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Agronomy Journal Abstract -

Previous Crop Influence on Fertilizer Nitrogen Requirements for Double-Cropped Wheat1


This article in AJ

  1. Vol. 75 No. 6, p. 855-859
    Received: Aug 23, 1982

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  1. W. L. Hargrove,
  2. J. T. Touchton and
  3. J. W. Johnson2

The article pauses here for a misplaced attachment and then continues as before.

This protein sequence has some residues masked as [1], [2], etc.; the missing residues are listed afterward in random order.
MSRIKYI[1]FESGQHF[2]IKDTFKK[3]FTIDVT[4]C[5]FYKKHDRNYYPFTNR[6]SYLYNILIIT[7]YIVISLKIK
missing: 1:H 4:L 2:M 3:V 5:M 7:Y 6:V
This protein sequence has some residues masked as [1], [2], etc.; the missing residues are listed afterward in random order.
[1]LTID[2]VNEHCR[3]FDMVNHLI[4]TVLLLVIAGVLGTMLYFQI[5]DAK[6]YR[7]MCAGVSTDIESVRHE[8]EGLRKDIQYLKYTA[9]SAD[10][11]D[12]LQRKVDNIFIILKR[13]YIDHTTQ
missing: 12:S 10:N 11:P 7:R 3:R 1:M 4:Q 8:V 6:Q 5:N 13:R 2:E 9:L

Few studies have addressed factors which affect wheat (Triticum aestivum L.) production in double-cropping systems. This study was conducted for 4 years at two locations in Georgia (Limestone Valley and Coastal Plain regions) to determine the influence of the previous crop on fertilizer N requirements for double-cropped wheat. The N fertilizer treatments were fall (0, 11, 22, 33, and 44 kg N ha−1 as ammonium nitrate) and spring (0, 22, 44, 66, and 88 kg N ha−1 as ammonium nitrate) N rates applied to wheat following soybeans (Glycine mar L. Merr.) or grain sorghum [Sorghum bicolor (L.) Moench]. The soil types were Cedarbluff silt loam (fine-loamy, siliceous, thermic Fragiaquic Paleudult) in the Limestone Valley region and Greenville sandy clay loam (clayey, kaolinitic, thermic Rhodic Paleudult) in the Coastal Plain region. Plant samples were obtained each year at the time of the spring N application, and the N content of plant tissue was determined. In addition, whole plant and flag leaf N concentrations were determined on samples obtained during the boot and flowering stages in 1981. Grain yields and the N content of mature grain were also determined each year. The N concentration in plant tissue at the time of spring application was consistently greater for wheat following soybeans than for wheat following grain sorghum at equal fall N rates. In the Limestone Valley region, maximum yield was obtained with a total of 85 kg N ha−1 for wheat following soybeans and 105 kg N ha−1 for wheat following grain sorghum. In the Coastal Plain region, maximum yield was obtained with a total of 103 and 137 kg N ha−1 for wheat following soybeans and wheat following grain sorghum, respectively. Extractable soil N was not related to plant N status or grain yield. The N concentration in the flag leaf at flowering was significantly correlated with grain yields and may provide a useful diagnostic criterion for the N status of soft red winter wheat. Regardless of previous crop, location or N rate, maximum yields were obtained when flag leaf N concentration was 35 to 40 g kg−1. Results from this study indicate that wheat growth, N status, and grain yield are significantly influenced by the previous crop and are important to the management of double-cropping systems.

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